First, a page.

“Give to Our God Immortal Praise”

"…For His mercy endureth forever" (Ps. 136:1)

     INTRO.: A hymn which encourages us to praise God because of His mercy which endures forever is "Give to Our God Immortal Praise" (#547 in Hymns for Worship Revised). The text, based on Psalm 136, was written by Isaac Watts (1674-1748). It is thought to be the best of his three paraphrases of the Psalm published in his 1719 work The Psalms of David Imitated in the Language of the New Testament. Many tunes have been used with it, notably one (Warrington) by Ralph Harrison that in our books is most commonly associated with Henry F. Lyte’s "Sweet Is the Solemn Voice That Calls." Another one (Abends) that fits well with it was composed by Herbert Sidney Oakeley, who was born on July 22, 1830, at Ealing in Middlesex, near London, England, the son of a Anglican minister named Herbert Oakeley.

     After being educated at Rugby and at Christ Church, Oxford University, Oakeley studied music in Lepizig, Dresden, and Bonn, Germany.  From 1865 to 1891 he taught at the University of Edinburgh in Scotland, occupying the Reid Chair of Music, receiving a doctorate of music in 1871 at Canterbury and being knighted in 1876 for having composed the music used at the inauguration of the Scottish monument to the Prince Consort Albert. Also, he became Composer of Music to Queen Victoria in Scotland in 1881. This tune was produced because Oakeley did not like the music commonly used with John Keble’s "Sun of My Soul." It was published with Keble’s poem in the Irish Church Hymnal in 1874, but was later altered by Oakeley and republished, again with Keble’s text, in The Church Hymnary of 1898,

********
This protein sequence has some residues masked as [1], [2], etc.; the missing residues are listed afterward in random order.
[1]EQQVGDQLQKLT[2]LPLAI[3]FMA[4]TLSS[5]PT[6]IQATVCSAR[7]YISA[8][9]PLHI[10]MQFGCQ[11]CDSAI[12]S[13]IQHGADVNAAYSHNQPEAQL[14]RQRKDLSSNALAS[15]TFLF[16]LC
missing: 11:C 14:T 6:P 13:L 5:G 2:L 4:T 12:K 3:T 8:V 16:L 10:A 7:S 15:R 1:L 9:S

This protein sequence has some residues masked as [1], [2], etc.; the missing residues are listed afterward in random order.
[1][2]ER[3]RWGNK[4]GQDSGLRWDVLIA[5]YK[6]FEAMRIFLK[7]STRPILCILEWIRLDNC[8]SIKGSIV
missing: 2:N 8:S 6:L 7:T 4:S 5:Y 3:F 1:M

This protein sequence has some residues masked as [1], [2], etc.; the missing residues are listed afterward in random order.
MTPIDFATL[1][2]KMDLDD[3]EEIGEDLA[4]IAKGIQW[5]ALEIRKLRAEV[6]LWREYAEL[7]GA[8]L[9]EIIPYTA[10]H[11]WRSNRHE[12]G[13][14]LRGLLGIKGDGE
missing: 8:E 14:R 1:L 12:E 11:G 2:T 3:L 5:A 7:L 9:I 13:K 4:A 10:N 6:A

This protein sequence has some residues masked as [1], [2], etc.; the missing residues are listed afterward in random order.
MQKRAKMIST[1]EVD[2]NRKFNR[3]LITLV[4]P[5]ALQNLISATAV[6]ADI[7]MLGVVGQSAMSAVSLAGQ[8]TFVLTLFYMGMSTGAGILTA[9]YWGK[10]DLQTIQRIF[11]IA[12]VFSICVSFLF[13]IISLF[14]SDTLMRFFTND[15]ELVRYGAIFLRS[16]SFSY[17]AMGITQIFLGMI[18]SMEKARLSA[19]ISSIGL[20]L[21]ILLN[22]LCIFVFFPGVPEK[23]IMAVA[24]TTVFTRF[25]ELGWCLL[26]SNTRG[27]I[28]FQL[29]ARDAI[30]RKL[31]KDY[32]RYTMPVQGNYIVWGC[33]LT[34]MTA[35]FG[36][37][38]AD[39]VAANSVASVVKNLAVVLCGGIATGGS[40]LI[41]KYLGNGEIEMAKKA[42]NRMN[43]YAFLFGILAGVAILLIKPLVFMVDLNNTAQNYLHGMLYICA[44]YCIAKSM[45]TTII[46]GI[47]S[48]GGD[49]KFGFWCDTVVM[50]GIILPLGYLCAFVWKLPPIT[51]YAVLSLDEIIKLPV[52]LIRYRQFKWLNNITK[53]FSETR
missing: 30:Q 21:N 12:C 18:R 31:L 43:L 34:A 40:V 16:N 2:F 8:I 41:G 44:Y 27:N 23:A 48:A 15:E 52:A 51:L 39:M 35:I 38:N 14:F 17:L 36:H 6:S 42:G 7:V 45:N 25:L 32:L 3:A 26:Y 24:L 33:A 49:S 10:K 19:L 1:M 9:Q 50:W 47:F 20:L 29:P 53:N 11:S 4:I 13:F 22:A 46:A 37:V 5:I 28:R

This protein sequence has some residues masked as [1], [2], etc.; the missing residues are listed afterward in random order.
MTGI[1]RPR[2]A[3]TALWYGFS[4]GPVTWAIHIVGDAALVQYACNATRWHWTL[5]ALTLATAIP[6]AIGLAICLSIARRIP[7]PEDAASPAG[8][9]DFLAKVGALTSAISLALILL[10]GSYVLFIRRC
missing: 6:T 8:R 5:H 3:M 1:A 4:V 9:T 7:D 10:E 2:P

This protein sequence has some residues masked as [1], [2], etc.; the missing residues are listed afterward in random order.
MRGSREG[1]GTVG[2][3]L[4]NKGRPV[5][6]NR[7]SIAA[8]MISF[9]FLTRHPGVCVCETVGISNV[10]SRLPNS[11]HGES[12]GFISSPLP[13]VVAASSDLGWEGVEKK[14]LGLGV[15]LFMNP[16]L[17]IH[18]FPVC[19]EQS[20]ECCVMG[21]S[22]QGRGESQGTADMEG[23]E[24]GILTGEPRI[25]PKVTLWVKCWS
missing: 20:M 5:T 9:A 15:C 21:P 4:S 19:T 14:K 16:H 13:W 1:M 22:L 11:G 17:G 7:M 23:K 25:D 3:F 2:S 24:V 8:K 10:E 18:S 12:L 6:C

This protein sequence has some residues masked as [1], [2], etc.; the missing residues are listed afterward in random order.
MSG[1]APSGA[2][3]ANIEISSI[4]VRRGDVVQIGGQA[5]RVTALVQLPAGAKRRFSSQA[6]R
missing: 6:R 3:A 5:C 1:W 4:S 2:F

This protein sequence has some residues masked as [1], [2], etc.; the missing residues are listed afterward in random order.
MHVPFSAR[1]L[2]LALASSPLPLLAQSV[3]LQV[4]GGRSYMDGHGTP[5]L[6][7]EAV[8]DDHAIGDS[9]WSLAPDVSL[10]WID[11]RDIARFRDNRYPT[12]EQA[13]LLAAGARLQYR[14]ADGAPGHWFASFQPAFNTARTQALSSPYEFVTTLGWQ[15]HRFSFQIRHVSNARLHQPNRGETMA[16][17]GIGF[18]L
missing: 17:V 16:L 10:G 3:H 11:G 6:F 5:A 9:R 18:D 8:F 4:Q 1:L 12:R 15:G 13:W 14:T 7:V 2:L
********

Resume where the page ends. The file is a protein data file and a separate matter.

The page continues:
An organist as well as a teacher, Oakeley was also a composer, one of whose better known works is the Suite in the Olden Style, op. 27, of 1893. He died on Oct. 26, 1903, at Eastbourne, England. Among hymnbooks published by members of the Lord’s church during the twentieth century for use in churches of Christ, Oakeley’s tune appears with Henry Twells’s "At Even, When the Sun Was Set," which most of our other books set to another tune (Eden) composed by Timothy B. Mason, in the 1986 Great Songs
edited by Forrest M. McCann. Watts’s text appears with a tune (Duke Street) by John Hatton, which most of our other books use with the John Needham’s "Awake, My Tongue, Thy Tribute Bring," in the 1994 Songs of Faith and Praise edited by Alton H. Howard. For Watt’s hymn, Hymns for Worship Revised uses the tune (Hursley), attributed to Peter Ritter, which is most commonly found with "Sun of My Soul." The original edition of Hymns for Worship had the words only with the suggestion to use the Ritter tune.

      The song expresses praise to God because of His greatness and what He has done.

I. Stanza 1 praises God because of His mercy and truth
"Give to our God immortal praise; Mercy and truth are all His ways.
Wonders of grace to God belong; Repeat His mercies in your song."
 A. The word "immortal" means deathless, and while each of us must die, if we serve Him our praise to God can continue even after death: 1 Cor. 15:53